“Everything in the plantation industry – markets, buyers, customers and technology have changed, the only factor that remains the same is the wage mode itself. The time has come to replace this archaic model with a system where workers can become entrepreneurs, and take control of their earnings themselves. Otherwise, they will forever be locked in a wage system that doesn’t benefit them or the industry.

“Instead of the all too familiar rigmarole of forcing an ad-hoc wage increase, we call Trade Unions and the Government to join us in supporting the implementation of a sustainable, productivity-based earnings model. While there are some details yet to be finalized, our industry is unanimous in its support of this reform. This will be the first step towards modernizing the entire industry to be globally competitive, while ensuring fair and sustainable livelihoods for our employees,” urged PA Chairman, Bhathiya Bulumulla.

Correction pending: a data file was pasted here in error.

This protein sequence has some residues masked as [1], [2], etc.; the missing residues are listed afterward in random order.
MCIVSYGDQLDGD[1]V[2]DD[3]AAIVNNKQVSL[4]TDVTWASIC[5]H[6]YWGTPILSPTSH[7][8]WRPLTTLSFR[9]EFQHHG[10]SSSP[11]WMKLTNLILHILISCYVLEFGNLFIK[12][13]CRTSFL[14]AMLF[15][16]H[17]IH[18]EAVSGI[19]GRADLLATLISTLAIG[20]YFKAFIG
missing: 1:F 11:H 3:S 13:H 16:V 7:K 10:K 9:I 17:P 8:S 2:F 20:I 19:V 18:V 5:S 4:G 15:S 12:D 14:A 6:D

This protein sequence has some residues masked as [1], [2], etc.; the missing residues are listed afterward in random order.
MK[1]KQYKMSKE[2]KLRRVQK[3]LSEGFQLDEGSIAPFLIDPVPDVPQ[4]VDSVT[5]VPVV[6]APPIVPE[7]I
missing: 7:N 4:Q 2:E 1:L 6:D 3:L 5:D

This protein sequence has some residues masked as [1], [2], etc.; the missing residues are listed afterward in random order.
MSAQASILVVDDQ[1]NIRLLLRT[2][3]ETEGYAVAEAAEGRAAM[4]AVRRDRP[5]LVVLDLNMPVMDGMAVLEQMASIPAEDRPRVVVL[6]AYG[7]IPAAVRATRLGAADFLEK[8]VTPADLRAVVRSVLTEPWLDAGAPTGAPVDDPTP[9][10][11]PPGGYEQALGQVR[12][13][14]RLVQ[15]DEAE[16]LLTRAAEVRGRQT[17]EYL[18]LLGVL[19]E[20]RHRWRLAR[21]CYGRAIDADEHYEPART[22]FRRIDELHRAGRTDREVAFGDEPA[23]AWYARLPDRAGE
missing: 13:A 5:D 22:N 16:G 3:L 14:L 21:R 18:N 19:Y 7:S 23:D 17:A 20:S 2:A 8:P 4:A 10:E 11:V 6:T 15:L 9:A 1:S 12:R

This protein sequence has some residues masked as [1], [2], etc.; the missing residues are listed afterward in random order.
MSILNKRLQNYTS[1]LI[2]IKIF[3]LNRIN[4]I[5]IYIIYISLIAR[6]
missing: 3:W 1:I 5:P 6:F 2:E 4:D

According to the PA, such productivity-linked wage models are being practiced in successful agri-businesses across the globe, and have already been proved to be highly effective in Sri Lanka.

“Published research has already proved that on estates where wages are linked to productivity, workers have the potential to earn more than Rs. 65,000 a month. Moreover, on estates where productivity linked wages were trialed and discontinued, worker productivity and worker earnings and productivity fell sharply with the return to a daily wage system. Even among our employees, there is now an understanding that this reform will benefit them the most. The value of what’s being offered is so much more than a daily wage of Rs. 1000,” stated Bulumulla.